For example, a high-tech computer platform will present holistic, real-time information on student progress to teachers, parents, and students via an easy-to-access dashboard. Going light-years beyond the traditional report card—course name and letter grade —the platform synthesizes information from multiple sources to provide assessments and enable students to build their own digital portfolios.

“This learning management system maintains a growth and competency model of learning that our students will be able to engage with dynamically,” Hanks says. “Rather than a simple accumulation of content, it reports on creative and critical skills, measuring that growth over time.”

Curriculum buzz-words build brain power: Design thinking. Place-based education.

Kevin Hollohan, assistant professor, Grand Valley State University Educational Foundations department, began working on the Museum School’s middle school curriculum three years before it opened in 2015. He believes in place-based education because it connects students to their communities and the natural environment, socially and culturally as well as academically.

“Research shows place-based education is effective for teaching academic concepts. I would argue it’s more effective. There’s a relevancy. Students are not simply learning abstract concepts but figuring out how they operate and apply to things. There’s more retention,” he says. “It also lends itself to teaching and learning in an interdisciplinary way. When kids can see connections between subjects, understanding takes place on a deeper level.”



Because teachers have the freedom to take kids outside the classroom and into the community (within a two-mile radius from the school), the community becomes the classroom. Gym class can be ice skating at Rosa Parks Circle. Instead of a small school library, students can use the entire Grand Rapids Public Library. They can go into government buildings to experience civics lessons and do art and design projects at KCAD.

“In many ways, these approaches respond to the changing nature of work environments and the world in general,” Hollohan says. “Students learn how to collaborate, problem-solve, and bring together different disciplines to solve wicked problems, those Issues that we face without clear-cut solutions.”



Hollohan is especially pleased that enrollment is noncompetitive. Any student from within the district, and some from outlying areas, can apply via lottery. All have equal opportunity to attend, regardless of test scores or previous issues.

“A lot of schools with unique programs limit enrollment to a particular type of kids,” he says. “We like to think that our student population represents the Grand Rapids population with regards to special needs, disabilities, and socio-economic background.”

“That’s one of our core goals, to be engaging and challenging regardless of backgrounds, ability levels, and interests,” adds principal Hanks. “Within this school, we balance creating experiential, hands-on learning out in the community with an academic curriculum that focuses on individual, targeted needs and skill levels.”

Like all public schools in Michigan, students are required to meet specific standards, take standardized tests, and achieve specific academic growth over time. The Museum School helps its students reach those goals with targeted tutoring and after-school programming. “In the after-school program, we bring in community members to teach courses on all different subjects you wouldn’t expect, for example, underwater robotics, fishing, bicycle repair, and sewing,” Hanks says. “We even have a museum volunteer who teaches astronomy in the planetarium.”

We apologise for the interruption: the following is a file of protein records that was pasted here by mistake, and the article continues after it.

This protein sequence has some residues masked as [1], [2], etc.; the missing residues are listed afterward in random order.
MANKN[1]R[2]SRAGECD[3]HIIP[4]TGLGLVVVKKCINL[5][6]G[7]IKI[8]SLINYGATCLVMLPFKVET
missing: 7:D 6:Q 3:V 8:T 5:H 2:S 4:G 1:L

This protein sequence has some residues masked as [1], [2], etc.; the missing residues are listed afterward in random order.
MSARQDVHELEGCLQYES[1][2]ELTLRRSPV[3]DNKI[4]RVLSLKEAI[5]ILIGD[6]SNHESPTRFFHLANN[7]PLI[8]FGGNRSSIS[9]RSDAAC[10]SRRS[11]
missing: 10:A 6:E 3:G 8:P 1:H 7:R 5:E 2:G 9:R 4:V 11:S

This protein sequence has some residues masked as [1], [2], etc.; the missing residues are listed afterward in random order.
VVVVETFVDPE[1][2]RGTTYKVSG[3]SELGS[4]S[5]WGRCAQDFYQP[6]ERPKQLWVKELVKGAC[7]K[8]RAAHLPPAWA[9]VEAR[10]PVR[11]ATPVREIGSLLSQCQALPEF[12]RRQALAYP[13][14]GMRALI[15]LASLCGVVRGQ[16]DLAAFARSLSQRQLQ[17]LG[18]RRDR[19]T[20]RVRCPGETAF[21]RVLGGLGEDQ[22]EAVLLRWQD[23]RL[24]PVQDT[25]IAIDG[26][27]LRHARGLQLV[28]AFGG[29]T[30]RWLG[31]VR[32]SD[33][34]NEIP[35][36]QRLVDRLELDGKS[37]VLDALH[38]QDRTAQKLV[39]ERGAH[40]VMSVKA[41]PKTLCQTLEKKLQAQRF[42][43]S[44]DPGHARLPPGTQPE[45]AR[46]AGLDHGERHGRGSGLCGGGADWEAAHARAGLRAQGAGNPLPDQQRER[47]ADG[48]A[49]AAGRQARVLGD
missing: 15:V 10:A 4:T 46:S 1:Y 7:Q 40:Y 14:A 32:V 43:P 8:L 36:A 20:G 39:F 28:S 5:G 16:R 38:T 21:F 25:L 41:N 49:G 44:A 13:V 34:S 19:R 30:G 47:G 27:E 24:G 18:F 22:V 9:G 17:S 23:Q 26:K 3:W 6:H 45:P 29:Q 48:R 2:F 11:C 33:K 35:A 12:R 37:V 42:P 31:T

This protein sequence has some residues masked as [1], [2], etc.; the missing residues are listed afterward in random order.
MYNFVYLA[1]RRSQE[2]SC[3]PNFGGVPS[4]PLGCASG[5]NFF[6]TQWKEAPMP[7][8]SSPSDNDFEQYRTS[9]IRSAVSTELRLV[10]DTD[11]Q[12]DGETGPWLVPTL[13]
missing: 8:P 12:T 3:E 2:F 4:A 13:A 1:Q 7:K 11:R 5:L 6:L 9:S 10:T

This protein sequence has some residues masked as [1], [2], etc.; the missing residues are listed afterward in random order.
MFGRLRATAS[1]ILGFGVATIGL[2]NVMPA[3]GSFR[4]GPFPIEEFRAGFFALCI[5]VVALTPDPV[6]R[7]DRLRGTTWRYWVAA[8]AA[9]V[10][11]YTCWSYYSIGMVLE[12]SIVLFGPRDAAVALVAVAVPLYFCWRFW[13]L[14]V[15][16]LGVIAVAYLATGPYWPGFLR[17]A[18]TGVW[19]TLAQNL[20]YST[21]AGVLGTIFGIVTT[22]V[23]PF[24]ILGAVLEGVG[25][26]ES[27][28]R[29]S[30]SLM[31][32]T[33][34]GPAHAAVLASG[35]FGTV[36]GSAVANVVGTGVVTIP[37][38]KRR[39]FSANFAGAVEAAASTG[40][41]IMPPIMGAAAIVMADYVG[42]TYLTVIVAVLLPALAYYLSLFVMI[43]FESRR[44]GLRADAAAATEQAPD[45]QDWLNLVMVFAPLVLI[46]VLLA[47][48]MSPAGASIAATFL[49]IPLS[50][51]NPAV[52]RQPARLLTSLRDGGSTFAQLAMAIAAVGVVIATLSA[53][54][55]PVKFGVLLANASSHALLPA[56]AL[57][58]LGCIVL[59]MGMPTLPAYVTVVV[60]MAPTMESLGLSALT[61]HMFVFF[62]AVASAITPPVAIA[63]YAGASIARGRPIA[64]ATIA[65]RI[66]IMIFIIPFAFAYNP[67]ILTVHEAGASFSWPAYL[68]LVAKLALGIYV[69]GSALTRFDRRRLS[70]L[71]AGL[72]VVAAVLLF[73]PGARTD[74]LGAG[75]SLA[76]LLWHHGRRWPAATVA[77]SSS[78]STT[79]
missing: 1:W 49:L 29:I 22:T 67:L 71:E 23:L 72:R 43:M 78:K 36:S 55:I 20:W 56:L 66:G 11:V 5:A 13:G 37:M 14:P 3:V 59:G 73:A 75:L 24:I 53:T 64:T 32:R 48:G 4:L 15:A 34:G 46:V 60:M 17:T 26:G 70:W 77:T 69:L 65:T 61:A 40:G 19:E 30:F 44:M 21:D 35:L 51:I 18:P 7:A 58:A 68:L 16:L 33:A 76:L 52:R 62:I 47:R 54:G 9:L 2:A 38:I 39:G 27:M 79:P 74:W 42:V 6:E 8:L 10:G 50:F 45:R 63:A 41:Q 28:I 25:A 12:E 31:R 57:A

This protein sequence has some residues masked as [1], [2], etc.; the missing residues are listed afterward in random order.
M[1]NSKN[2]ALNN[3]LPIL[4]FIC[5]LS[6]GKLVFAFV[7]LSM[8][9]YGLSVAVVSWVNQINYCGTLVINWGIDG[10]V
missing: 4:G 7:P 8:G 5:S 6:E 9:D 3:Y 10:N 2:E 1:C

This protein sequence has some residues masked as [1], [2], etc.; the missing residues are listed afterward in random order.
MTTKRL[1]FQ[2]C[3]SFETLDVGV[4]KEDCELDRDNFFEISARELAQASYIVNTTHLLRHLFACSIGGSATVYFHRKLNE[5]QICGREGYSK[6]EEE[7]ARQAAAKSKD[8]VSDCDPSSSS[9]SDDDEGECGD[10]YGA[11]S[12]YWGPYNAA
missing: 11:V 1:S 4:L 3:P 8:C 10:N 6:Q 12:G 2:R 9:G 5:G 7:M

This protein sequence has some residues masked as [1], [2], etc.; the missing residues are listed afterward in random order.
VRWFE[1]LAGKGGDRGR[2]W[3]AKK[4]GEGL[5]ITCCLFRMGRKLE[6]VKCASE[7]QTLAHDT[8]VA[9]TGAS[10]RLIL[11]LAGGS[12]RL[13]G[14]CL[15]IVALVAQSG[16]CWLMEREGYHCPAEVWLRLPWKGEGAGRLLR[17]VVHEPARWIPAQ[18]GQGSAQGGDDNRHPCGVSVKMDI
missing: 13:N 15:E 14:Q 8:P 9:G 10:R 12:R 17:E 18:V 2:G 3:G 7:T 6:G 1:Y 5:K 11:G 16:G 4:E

The other buzz-word shaping the Museum School curriculum—design-thinking—encourages students to be curious, creative, and collaborative. By definition, design-thinking uses “creative problem-solving process where information is collected and expressed visually or physically (prototyping) in order to create new strategies, develop ways and methods to solve problems, create opportunities, or strengthen weaknesses.” KCAD adds expertise in design-thinking to the curriculum team.

KCAD’s chair of art education, Cindy Todd, and chief sustainability officer, Gayle DeBruyn, serve on the Museum School’s six-member curriculum design team. “The design-thinking process allows students and teacher professionals to solve problems in a way that cultivates group creativity,” says Todd. “It’s pretty undisputed in the world of neuroscience as applied to education that design thinking builds a much smarter student. It’s loud, messy, and really effective.”

KCAD staff and students work on projects with Museum School students at the school as well as at KCAD facilities. For example, students can go to its Materials Lab to access the second largest collection of manmade and natural materials in the country.

“Michigan employs more designers than any other state in the country,” says Todd. “We need to feed that machine. We see the students learning very viable skills for their future careers here in Michigan.”

Today’s local learners, tomorrow’s local talent

Another Museum School partner, the City of Grand Rapids, recognizes that the Museum School is an investment in the City’s own future.

“This innovative program has been supported by many pioneers in our community. Many organizations in our community believe this is another way of adding to the pool of talent that we need to continue to be competitive, not only in our region, but nationwide,” says Tom Almonte, managing director-public services City of Grand Rapids executive office. “We cannot be a strong community in the future without a solid and strong public school system. We are creating a platform where everyone can be successful and make this their home.”



Almonte believes having such an innovative and creative teaching model in a public school is an essential piece for making Downtown Grand Rapids attractive to families. Architect Lott agrees.

“This is a very rich project when you think of the values it communicates: living where we work and making our city a better place,” he says. “Having an opportunity to work on a school that has so rich an idea about education, community, and how kids will interact is extremely rewarding—as is being able to take this to neighbors, the so many people who have memories of the space.”

Robertson concludes, “That building is a special building. It’s a WPA project. It needed to have the right public use. To have it be a school with a connection to the museum and the community is the right way to honor the legacy of that building and the spirit in which it was created.”

This article is part of Michigan Nightlight, a series of stories about the programs and people that positively impact the lives of Michigan kids. It is made possible with funding from the W.K. Kellogg Foundation. Read more in the series here.

Photos by Adam Bird of Bird + Bird Studio.